At the time Boko Haram jihadists were causing havoc - abducting hundreds of other largely undefended civilians, seizing territory and showing that Nigeria's military was no longer the regional force it used to be in the 1970s and 1980s.
"It was painfully obvious that they were very much a spent force. Their equipment was in very bad order, their training was frankly very weak. They still have some very good people but as an international force today they are very weak," James Hall told the BBC.
Help not wanted
But could Britain and other countries have done more to help rescue the girls?
Boots on the ground were never likely given the complexities of the conflict and difficulties of working with the Nigerian army which has an extremely poor human rights record. But I am told no more help was wanted.
"As far as actually dealing with the situation in the north-east, the Nigerian military and the politicians believed that they were capable of dealing with that and so neither asked for wanted or indeed accepted any of the offers for further help," said Dean Stevens.
That might seem a strange position for a country that at the time was losing a war against jihadists but there were other factors at play.
It is likely that some senior Nigerian officials in the former government would not have wanted these international partners to find out too much about its military which had been severely weakened by corruption.
Some British officials may have been quietly relieved that Nigeria was not calling for more direct help in the north-east. It would have been an extremely difficult mission with enormous risk.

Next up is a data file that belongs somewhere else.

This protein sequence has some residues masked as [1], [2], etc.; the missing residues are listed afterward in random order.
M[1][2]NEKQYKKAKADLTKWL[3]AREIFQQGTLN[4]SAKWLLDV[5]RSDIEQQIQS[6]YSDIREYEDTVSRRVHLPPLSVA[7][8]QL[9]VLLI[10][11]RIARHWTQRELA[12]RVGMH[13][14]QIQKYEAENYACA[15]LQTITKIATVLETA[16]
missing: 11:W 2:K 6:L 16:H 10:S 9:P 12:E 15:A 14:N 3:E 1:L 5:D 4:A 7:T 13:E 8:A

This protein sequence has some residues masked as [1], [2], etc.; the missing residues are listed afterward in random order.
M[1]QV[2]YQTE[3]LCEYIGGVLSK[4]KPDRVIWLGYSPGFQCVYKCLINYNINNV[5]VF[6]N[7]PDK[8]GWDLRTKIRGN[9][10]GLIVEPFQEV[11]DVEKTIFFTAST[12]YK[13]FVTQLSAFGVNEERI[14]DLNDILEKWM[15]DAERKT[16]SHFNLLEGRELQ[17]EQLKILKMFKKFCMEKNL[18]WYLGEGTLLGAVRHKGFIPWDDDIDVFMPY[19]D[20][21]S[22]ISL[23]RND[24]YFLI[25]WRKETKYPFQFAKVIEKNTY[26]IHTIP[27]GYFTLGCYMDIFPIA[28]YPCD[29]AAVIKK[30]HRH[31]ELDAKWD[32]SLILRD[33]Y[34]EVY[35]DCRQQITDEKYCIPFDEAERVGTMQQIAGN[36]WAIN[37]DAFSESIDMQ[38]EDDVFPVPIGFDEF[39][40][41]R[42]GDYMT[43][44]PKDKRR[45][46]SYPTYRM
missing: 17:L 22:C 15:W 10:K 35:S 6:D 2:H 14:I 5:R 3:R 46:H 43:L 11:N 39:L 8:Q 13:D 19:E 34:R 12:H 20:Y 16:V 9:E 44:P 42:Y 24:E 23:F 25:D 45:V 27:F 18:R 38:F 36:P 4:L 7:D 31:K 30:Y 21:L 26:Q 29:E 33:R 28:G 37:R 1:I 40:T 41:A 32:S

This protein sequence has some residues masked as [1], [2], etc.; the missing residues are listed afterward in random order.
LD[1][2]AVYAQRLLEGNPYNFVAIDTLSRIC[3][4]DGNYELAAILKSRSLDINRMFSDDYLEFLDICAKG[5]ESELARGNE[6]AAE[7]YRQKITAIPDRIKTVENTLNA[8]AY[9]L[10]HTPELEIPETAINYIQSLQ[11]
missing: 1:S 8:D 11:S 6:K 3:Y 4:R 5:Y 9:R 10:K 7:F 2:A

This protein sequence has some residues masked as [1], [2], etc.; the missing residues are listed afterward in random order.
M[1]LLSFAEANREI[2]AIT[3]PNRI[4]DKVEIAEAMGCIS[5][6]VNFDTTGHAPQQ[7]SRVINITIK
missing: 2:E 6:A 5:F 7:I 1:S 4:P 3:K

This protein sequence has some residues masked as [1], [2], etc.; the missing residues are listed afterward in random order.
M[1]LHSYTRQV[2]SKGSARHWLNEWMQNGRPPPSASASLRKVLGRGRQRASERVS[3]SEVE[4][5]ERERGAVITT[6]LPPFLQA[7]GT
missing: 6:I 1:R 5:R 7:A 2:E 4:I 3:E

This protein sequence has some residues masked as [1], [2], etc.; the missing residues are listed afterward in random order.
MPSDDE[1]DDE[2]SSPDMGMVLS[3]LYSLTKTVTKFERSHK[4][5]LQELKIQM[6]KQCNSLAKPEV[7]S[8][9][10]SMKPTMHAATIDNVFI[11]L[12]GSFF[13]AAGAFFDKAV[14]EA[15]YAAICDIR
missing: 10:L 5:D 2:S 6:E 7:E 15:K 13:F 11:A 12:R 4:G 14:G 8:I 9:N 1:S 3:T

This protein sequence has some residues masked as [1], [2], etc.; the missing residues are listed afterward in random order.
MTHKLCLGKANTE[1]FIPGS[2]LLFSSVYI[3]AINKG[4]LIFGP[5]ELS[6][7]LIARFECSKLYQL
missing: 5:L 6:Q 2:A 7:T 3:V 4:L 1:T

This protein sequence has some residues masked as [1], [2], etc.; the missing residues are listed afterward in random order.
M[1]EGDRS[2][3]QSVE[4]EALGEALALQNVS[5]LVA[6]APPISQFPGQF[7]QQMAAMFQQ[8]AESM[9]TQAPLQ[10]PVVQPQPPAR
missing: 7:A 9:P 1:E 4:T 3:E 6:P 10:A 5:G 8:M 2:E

During their two years in captivity there have been other efforts to get several dozen of the girls released.
Stephen Davis, an Australian who had worked in the Niger Delta, got in contact with Boko Haram commanders and was on the verge of a breakthrough.
"Then as the girls were being taken to the agreed point for the handover, another Boko Haram group ambushed them and took them away," a former Nigerian official who at the time worked with the security services told me.
The Nigerian military effort has improved and thousands of civilians have been rescued from areas once held by the jihadists.
"It is a mystery that not a single one of the Chibok girls has been found among them. That suggests just how much of a prize the students have been to the group," the ex-official told me.
The UK and the US have increased their training programmes in Nigeria to help build the military's capacity to deal with the country's long list of security challenges. But due to human rights concerns there is a limit to what help they are willing to give.
"Sometimes it's a matter of doing business with the devil you know because the Nigerian military are not perfect by any means whatsoever but they are significantly better people than Boko Haram," says James Hall, adding it is a dilemma that needs to be carefully looked at.
Boko Haram at a glance:
- Founded in 2002, initially focused on opposing Western-style education - Boko Haram means "Western education is forbidden" in the Hausa language
- Launched military operations in 2009
- Thousands killed, mostly in north-eastern Nigeria, hundreds abducted, including at least 200 schoolgirls
- Joined so-called Islamic State, now calls itself IS's "West African province"
- Seized large area in north-east, where it declared caliphate
- Regional force has retaken most territory last year